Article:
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viewpoint

Marriage and the state

| Tuesday, January 31, 2017

In a famous bit, comedian Louis C.K. expresses his consternation with gay marriage opponents, noting none are, for example, obligated to attend same-sex matrimonies or buy the newlyweds a gift. “It doesn’t have any effect on your life,” inveighs CK, and I long affirmed his conclusion that opposition to marriage equality was thus simply myopic and mean-spirited. Similarly agreeable was Louis C.K.’s comment addressing those objecting to gay marriage by saying “what if people start marrying their dogs?” What business of mine could others’ sex lives possibly be? The state’s long and oppressive arm obviously has no place in the bedroom. This conviction went unshaken for years until this summer, when, at a far remove from the suburban cloister of my childhood and adolescence, confrontation with the mores of foreign shores made me markedly less certain of, if not necessarily converted from, my old position.

A dear friend of mine resides, during breaks from classes, with his family in Bangkok. He graciously invited me to visit this summer, and I, heart aflutter with visions of “The Hangover Part II,” jumped at the opportunity. Soon into my Southeast Asian fortnight, I was having lunch with my friend and his mother in a massive Bangkok shopping mall when his mother commented, “No matter how long I’ve been here, I can never get used to the sight of men in public with their multiple wives.”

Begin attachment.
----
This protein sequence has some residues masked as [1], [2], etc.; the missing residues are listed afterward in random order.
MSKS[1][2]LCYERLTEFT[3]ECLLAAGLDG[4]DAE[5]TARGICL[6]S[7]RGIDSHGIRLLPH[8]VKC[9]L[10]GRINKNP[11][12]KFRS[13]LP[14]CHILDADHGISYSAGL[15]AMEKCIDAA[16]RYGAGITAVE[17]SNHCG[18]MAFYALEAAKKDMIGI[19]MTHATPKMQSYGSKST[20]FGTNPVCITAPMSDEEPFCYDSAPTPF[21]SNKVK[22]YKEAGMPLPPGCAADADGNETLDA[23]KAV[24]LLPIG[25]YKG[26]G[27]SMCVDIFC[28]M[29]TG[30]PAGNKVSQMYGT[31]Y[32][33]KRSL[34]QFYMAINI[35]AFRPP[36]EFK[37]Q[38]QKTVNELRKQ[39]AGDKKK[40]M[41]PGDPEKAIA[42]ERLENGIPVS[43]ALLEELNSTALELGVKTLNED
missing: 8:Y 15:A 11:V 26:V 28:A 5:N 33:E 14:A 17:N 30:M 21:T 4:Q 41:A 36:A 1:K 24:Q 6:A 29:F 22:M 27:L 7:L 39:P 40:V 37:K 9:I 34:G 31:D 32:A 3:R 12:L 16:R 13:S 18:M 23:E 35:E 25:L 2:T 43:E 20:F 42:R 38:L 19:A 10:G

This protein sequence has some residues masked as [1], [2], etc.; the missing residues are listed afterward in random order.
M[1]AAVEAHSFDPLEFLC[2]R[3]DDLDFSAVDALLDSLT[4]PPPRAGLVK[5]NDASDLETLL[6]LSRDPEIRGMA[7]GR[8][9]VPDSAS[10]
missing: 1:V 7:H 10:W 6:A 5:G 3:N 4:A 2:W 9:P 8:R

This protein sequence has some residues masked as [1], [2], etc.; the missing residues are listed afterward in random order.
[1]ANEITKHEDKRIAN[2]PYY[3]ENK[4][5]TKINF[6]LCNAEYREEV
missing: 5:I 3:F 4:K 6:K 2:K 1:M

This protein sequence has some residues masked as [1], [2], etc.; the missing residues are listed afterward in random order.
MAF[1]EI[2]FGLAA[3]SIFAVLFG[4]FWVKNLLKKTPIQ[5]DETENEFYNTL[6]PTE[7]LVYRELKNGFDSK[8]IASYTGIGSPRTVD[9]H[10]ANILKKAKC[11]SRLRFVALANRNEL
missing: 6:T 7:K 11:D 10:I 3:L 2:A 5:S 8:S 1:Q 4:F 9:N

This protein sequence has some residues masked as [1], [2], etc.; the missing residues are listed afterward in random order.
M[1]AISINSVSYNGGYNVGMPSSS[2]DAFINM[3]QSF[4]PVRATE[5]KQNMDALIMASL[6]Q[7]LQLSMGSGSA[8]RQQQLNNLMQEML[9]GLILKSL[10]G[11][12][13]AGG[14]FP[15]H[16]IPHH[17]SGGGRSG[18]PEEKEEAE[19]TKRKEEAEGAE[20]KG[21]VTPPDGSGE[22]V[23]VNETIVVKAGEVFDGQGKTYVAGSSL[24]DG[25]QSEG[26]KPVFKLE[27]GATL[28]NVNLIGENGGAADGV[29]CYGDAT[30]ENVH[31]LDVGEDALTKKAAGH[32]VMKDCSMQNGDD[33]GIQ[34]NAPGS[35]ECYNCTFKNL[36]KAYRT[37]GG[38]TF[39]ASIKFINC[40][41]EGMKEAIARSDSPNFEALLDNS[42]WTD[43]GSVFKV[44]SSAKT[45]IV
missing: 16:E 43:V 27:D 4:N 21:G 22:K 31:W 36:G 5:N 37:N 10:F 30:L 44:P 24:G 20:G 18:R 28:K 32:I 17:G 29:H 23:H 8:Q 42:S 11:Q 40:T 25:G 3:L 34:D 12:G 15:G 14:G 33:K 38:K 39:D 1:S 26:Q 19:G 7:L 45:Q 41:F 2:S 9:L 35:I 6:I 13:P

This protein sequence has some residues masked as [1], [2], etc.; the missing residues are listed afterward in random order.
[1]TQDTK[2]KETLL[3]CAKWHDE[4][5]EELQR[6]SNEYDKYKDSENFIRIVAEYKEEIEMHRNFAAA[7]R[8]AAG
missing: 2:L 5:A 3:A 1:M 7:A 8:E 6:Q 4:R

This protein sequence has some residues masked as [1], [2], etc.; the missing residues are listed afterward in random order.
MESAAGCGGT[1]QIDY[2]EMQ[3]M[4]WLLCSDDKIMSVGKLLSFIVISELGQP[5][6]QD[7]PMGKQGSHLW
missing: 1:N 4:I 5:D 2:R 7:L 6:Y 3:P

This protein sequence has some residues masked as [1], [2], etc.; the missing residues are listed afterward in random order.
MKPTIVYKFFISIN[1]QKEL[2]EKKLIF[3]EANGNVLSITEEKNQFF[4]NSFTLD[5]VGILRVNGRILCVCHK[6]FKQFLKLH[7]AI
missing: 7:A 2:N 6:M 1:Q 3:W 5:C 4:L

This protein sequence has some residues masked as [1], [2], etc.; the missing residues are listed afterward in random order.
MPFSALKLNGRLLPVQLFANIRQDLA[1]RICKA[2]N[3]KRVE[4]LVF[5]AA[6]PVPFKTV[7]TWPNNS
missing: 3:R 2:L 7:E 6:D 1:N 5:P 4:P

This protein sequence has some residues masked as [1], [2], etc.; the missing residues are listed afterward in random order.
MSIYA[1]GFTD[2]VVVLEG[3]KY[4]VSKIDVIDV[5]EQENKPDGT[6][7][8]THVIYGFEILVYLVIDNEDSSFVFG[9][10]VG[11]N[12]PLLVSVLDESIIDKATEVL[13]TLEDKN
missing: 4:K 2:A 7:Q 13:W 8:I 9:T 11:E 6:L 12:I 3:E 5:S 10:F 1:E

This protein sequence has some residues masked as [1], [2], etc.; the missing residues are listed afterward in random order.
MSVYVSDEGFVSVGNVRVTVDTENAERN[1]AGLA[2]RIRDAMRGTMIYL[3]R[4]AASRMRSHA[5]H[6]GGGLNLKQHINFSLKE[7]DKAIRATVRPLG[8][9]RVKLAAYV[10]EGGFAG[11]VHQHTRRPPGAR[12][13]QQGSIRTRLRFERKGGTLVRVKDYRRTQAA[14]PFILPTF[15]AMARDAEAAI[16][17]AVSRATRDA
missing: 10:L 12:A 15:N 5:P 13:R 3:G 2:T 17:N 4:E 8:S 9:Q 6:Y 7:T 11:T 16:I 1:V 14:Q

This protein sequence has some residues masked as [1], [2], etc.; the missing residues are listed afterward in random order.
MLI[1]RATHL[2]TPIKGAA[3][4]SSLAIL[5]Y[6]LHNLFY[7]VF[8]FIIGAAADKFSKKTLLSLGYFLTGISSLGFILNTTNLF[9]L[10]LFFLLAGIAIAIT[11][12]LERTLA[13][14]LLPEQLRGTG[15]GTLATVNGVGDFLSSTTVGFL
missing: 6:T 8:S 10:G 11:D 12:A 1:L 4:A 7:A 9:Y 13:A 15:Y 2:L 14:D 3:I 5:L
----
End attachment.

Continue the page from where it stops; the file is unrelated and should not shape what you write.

Shocked, I asked her what she meant. She and her son, smiling at my Midwestern naivety, nodded towards another table, where a man sat alongside three women covered head-to-toe in billowing black cloth. Suddenly it dawned on me: I’d seen such families everywhere in the city, but I’d never realized the exact nature of the relationship. Though I may be just a pearl-clutching resident of flyover country, I couldn’t stop thinking about what I’d seen. I realized my position on marriage — as the state has no right nor duty to govern its peoples’ morality and relationships, it is unfair to define marriage as between one man and woman, as it would be unfair for the state to define it as anything — would allow these polygamous unions. But I knew — just as strongly as I knew homophobia is wrong and stupid — that I do not want this in my country, not ever. I refuse to condone any system or law institutionalizing the subjugation of women, who are conditioned from birth into a system that treats them as subservient chattel insufficiently trustworthy to be allowed outside without a male relative — let alone wearing shorts. I refuse to condone any system or law that views women as unworthy of a monogamous matrimony, only deserving the status of one of a coterie of wives-as-objects for a man.